Social work on film

Researchers, blog writers and media have all tackled the image of social workers in film filmand on television. Depictions of social workers and what they do on screen can be cringe material. Sometimes there’s a little grain of truth in the character but often there’s not. With a few exceptions, fictional social workers frequently do what we would never, ever do in real life. For me, 4 distinct social work types stand out.

  1. The Do Gooder – the social worker with a good dose of righteous anger who fights for right and might no matter what. She (usually she) has flaws and struggles with personal problems but is decidedly human. Mostly she is an independent humanist who on a disturbingly regular basis crosses boundaries in client/ professional relationships in very messy ways. Somehow this all works out in the end – she doesn’t get fired, isn’t taken to task by her professional association nor does she actually do any harm. It all works out in the end just like Maxine in Judging Amy.
  2. The Evil Social Worker – this social worker is incompetent, rigid, and an obstacle to whoever they happen to be assessing, usually on the topic of children. Sometimes the image battle is between the evil social worker and the bleeding heart. Then of course we have those named as social workers who are not social workers at all like Raye Colby in Go Back to Where You Came From, a documentary on the transformation of Australian racists.
  3. The Straight Man – here the social worker plays the Abbott to someone’s Costello (the comedians not the politicians). A prime example is the social worker who visited Vicki Pollard in Little Britain.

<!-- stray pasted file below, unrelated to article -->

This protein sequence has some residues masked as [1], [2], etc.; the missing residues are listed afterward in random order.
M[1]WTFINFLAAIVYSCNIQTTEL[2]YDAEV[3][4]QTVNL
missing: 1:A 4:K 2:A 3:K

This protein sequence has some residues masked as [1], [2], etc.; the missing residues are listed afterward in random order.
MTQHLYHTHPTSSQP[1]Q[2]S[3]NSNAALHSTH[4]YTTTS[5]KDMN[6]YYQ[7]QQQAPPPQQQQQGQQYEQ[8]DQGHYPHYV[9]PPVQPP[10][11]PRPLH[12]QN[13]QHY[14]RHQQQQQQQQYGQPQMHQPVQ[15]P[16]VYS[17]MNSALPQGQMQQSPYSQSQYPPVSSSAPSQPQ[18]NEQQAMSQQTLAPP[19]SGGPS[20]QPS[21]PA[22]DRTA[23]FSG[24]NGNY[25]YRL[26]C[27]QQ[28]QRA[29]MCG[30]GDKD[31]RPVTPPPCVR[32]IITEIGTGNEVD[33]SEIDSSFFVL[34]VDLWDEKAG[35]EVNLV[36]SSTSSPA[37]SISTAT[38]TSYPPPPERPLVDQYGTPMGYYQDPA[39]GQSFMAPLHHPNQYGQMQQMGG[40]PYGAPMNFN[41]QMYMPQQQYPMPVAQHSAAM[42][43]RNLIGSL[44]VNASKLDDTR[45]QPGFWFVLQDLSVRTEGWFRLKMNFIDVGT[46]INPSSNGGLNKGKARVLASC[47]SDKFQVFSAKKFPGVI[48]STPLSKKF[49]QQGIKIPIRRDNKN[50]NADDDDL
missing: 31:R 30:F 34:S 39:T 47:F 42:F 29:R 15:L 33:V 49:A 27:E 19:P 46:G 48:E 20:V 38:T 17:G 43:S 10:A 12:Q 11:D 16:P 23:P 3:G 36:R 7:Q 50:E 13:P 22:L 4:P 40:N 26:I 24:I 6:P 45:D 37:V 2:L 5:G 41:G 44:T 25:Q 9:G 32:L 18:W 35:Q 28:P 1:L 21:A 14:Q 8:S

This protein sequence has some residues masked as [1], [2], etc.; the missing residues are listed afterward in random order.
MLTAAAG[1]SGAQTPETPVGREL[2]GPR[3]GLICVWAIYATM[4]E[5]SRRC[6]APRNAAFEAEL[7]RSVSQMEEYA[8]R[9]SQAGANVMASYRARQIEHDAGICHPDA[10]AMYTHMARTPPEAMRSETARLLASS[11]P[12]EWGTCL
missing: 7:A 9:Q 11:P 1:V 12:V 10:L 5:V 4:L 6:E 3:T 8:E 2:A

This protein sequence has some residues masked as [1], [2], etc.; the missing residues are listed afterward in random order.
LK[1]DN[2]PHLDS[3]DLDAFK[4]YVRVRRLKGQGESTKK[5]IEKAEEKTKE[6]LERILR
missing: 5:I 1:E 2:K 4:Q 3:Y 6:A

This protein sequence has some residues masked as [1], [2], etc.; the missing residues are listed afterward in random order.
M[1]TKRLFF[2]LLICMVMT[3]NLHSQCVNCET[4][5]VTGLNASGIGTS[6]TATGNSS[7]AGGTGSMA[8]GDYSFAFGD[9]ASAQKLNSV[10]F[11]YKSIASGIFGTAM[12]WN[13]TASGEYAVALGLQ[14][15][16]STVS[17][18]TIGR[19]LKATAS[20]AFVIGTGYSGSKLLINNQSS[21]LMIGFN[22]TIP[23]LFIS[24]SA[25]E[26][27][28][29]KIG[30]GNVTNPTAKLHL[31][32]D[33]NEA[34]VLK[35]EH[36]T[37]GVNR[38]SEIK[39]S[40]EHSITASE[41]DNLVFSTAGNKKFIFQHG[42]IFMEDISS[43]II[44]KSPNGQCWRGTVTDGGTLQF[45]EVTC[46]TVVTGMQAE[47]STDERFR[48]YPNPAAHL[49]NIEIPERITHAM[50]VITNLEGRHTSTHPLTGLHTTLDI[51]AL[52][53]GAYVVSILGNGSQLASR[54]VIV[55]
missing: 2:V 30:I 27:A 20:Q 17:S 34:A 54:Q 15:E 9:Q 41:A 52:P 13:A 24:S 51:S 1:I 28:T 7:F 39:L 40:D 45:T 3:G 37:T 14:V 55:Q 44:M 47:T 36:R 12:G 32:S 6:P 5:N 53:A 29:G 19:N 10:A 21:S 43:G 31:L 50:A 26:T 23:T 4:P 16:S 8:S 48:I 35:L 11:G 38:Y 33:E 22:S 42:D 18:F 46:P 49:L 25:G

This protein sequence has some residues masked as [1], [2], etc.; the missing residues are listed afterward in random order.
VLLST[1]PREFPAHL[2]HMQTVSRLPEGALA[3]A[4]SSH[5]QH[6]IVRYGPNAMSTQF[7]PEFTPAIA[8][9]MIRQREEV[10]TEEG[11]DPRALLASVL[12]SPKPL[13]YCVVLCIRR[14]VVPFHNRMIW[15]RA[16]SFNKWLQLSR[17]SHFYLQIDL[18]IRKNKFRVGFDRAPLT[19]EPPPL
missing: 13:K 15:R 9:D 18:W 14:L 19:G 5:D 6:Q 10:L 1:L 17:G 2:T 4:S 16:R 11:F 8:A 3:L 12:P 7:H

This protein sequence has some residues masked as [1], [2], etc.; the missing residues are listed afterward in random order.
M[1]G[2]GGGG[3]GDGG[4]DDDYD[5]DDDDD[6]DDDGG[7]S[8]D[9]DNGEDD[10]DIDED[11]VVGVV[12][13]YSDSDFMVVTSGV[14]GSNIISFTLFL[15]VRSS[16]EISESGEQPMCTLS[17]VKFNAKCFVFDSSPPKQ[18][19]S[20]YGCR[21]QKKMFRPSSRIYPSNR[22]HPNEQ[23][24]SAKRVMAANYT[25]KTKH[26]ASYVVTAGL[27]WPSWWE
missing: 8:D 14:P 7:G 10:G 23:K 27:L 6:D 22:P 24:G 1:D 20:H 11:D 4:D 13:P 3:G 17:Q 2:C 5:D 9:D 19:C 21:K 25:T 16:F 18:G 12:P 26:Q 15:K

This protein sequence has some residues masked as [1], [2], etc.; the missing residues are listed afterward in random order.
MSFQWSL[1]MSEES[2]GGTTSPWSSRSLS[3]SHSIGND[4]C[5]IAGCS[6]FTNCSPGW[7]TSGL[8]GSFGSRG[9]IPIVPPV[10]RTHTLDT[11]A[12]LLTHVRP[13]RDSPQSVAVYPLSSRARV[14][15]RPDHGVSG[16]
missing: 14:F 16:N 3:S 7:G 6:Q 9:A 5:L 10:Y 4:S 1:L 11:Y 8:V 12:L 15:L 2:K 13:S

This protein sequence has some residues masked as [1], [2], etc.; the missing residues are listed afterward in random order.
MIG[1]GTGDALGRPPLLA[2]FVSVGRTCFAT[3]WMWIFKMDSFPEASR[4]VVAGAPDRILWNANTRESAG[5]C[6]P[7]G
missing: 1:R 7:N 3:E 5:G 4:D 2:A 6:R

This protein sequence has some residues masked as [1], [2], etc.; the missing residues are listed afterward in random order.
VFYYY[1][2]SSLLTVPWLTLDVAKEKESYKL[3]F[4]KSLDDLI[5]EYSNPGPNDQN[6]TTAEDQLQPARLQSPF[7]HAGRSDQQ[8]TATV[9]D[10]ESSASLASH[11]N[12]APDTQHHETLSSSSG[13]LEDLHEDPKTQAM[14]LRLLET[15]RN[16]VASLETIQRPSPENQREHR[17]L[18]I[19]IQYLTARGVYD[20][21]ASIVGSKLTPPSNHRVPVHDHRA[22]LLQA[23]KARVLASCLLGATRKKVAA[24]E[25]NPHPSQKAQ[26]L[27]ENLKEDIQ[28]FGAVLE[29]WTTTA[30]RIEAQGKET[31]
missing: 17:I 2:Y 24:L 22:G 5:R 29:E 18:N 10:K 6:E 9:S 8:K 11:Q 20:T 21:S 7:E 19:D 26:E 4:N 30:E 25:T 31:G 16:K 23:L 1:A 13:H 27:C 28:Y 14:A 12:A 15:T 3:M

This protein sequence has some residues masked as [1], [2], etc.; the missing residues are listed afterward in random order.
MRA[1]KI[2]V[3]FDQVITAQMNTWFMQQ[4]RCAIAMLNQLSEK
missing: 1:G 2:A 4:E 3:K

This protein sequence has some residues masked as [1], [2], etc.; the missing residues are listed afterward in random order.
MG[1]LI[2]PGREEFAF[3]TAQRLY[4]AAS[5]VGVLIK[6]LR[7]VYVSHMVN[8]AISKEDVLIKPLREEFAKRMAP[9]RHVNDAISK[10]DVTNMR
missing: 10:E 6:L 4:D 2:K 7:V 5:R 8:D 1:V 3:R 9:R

4. The Amazon who single handedly cracks a social issue. Linda Carter (Wonder Woman) played a social worker who, in 1981, took on a baby trafficking ring and won in Born to be Solc. Some like social worker, Margaret Humphreys, in Oranges and Sunshine and Irena Sendler  who is called a nurse and social worker (I suspect she was a nurse) are real people who showed leadership in action. The real Margaret Humphreys and Irena Sendler speak here.

Another version of social work was depicted in Precious. The social workers doing this complex work did seem very tired, over-worked and drowning in paperwork, the reality for many social workers. Of course, it’s not just social workers who sometimes act differently in film than they do in real life – psychiatrists, psychologists and lawyers have exciting on-screen lives too. Well, it is just the movies and hopefully the public knows the difference but I would like to see more of the real stuff – perhaps we need more social worker-film makers.


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